Two reports that really stood out for me last year were Honest Accounts? (by a group of African and UK NGOs) and The State of Finance for Developing Countries, 2014 (by Eurodad). Both reports represent highly impressive attempts to calculate and compare the resources flowing in and out of Africa (the former report) and ‘developing’ countries (the latter one). What are their headline findings? Africa faces a net annual loss of $58.2 billion. And ‘developing’ countries have lost more than double the financial resources that they have received as new inflows since the financial crisis.
While different elements of these reports may be debated, it is clear that they contribute to efforts to put aid into proper context. Unfortunately, most Northern civil society organisations (CSOs) working on global poverty seem to measure their government’s concern for poor people according to the size of its aid budget. Such a mindset is tricky to change. In part, this is because many of these groups financially benefit from aid, or at least aspire to obtain official funding (my previous blog engages with this issue). Beyond this self-interest, I think they possess a general aversion to complex stories (even when talking about aid, the vast majority of CSOs focus on its quantity rather than the more intricate yet important issue of its quality).
Another complex story is that of internal politics in countries of the Global South (which in most cases, it is worth noting, has been shaped by colonialism). In my view, the nature of domestic political systems, and in particular the ways in which formal and informal institutions function, is central to the existence of widespread absolute poverty in these countries. Many have made this argument, particularly in regard to Africa, but perhaps none as powerfully as Matthew Lockwood in his landmark book The State They’re In.
I think that this view is one that many working on global poverty issues in the UK (and in the Global North more generally) find difficult to accept. In part this is due to it being a complex story, but also because such an understanding means recognising that we’re not the main actors in this struggle. While actors based in the Global North can do many useful things to help, it is their counterparts in the Global South that have the most prominent role to play in overcoming poverty.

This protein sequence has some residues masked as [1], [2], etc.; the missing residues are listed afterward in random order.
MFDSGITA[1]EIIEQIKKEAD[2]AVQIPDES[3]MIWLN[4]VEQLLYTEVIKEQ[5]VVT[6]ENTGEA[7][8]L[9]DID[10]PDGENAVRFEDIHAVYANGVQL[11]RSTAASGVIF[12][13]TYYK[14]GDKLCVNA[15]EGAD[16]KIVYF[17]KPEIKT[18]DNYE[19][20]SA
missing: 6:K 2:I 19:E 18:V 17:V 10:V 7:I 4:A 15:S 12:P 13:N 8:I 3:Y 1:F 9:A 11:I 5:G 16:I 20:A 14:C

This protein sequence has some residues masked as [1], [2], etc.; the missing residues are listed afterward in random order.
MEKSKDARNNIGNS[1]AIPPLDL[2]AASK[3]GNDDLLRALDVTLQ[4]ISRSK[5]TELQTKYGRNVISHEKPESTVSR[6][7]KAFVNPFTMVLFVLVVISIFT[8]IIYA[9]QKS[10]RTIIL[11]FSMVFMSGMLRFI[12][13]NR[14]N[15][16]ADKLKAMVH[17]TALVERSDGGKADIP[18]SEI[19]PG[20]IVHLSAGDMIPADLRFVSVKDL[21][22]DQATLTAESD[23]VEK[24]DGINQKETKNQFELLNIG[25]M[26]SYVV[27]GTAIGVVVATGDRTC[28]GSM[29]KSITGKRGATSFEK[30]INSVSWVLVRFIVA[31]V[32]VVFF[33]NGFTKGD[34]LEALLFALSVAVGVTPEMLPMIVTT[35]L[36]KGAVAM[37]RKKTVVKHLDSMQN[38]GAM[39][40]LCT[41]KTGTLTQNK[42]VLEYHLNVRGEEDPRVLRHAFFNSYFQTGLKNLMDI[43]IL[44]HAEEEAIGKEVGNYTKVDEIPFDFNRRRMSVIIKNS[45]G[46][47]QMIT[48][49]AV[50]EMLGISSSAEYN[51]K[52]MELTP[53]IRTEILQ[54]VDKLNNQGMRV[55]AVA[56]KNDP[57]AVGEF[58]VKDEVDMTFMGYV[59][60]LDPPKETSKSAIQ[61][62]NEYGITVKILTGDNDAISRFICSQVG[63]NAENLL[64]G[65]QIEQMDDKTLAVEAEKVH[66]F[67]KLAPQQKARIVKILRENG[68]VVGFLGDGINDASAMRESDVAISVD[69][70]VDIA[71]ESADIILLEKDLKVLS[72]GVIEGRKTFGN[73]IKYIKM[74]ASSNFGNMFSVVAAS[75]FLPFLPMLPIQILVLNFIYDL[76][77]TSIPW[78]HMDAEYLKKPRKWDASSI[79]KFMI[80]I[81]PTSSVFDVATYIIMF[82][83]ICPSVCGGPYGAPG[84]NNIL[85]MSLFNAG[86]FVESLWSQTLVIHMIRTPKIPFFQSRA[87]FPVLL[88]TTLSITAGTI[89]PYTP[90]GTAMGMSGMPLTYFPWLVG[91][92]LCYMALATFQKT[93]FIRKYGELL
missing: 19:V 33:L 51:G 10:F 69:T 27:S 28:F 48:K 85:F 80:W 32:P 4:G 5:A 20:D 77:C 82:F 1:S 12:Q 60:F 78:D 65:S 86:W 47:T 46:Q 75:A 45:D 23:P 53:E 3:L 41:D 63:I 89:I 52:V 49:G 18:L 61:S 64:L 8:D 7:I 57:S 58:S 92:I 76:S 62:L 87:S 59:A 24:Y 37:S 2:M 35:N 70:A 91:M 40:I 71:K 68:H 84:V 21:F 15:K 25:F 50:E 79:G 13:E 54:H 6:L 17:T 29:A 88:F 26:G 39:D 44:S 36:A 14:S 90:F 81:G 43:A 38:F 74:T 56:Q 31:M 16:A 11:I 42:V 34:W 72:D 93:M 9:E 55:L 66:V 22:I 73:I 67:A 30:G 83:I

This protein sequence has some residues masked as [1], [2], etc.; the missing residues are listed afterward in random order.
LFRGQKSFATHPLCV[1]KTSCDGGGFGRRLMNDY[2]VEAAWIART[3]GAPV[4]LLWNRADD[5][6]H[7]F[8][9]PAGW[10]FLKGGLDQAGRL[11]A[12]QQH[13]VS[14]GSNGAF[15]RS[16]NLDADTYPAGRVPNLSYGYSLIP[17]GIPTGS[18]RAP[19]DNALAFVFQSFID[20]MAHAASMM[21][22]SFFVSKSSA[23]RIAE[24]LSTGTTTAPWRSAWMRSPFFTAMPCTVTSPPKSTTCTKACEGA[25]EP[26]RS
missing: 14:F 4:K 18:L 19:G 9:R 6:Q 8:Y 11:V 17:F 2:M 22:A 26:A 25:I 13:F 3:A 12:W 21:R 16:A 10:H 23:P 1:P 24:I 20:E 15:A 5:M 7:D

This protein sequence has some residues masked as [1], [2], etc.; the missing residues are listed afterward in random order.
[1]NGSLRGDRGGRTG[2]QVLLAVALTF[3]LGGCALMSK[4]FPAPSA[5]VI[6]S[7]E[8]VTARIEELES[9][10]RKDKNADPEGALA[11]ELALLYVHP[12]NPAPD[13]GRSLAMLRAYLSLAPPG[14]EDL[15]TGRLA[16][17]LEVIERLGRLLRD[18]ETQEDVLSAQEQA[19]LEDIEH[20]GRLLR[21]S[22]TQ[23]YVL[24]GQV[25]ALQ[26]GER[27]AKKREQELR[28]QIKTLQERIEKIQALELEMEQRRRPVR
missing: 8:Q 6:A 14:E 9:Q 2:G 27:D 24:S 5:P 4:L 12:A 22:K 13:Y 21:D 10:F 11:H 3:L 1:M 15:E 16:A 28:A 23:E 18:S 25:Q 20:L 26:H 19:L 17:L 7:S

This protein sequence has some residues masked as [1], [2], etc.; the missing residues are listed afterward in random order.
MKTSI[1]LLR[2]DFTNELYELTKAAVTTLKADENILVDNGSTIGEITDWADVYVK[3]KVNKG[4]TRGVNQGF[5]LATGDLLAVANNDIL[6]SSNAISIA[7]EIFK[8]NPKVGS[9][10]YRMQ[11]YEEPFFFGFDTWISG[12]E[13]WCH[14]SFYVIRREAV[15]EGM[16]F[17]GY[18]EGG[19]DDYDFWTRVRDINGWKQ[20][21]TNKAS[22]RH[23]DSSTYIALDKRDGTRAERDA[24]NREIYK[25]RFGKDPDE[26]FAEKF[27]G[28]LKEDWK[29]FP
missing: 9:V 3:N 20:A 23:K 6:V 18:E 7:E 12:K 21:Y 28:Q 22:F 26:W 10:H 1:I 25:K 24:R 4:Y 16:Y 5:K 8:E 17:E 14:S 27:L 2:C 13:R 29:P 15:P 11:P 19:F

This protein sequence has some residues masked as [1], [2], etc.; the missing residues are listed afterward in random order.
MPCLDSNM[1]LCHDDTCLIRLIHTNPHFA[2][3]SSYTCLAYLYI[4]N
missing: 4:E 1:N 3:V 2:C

If this reality is accepted, however, then Northern civil society can properly prioritise its areas of focus. Two key areas emerge from the preceding analysis: supporting local efforts for just and effective governance, and addressing the truly important issues that Northern governments have power over. Whatever else CSOs may work on, these two key areas should be considered cross-cutting priorities.
Any activities to help improve governance must be realistic. Avoiding the imposition of ‘best practices’ that do not fit particular contexts and are not considered relevant by local actors (both those implementing reforms and those supposed to be benefiting from them) is crucial. Similarly, as an IDS study argues, facilitating the efforts of our allies and partners to influence the interests and incentives of powerful domestic actors may be important before more ambitious reforms are attempted. In everything that we do, we must listen to the poor, particularly the most vulnerable amongst them, and build their capacities and encourage them to be critical.
Aid can obviously be one source of resources to enable this work. However, if aid is to achieve even its limited potential, major changes are necessary. The aid effectiveness agenda is only a starting point. Uncomfortable yet important threats such as aid potentially contributing to a new debt crisis, as well as it being a vehicle for (undemocratic and often damaging) economic policy conditionality, must be confronted. Going further still, the entire aid system needs to be made relevant to the 21st century (‘Aid 2.0’), and ways of working need to embrace experimentation, learning and adaptation.
At the same time, Northern actors are very restricted in the extent to which they can positively shape governance in the Global South. Northern CSOs have far more ability to influence those issues over which their own governments wield genuine power. If they truly care about overcoming global poverty, CSOs in the Global North should prioritise working on such issues based on their importance. The research by the group of African and UK NGOs and Eurodad points to the way forwards: far more resources need to be dedicated to campaigning on issues such as illicit financial flows compared to aid (to this I’d add issues such as trade where potential gains/losses are enormous compared to aid).
Achieving agreement at the UN on a strong and legitimate post-2015 development agenda is undoubtedly crucial. But even winning that battle won’t dampen the necessity of confronting and transforming dominant narratives around poverty and development. If we in Northern civil society are to rise to this challenge, I believe that, in addition to ending our obsession with receiving aid funding, it is essential to embrace complexity and address our inflated sense of self-importance.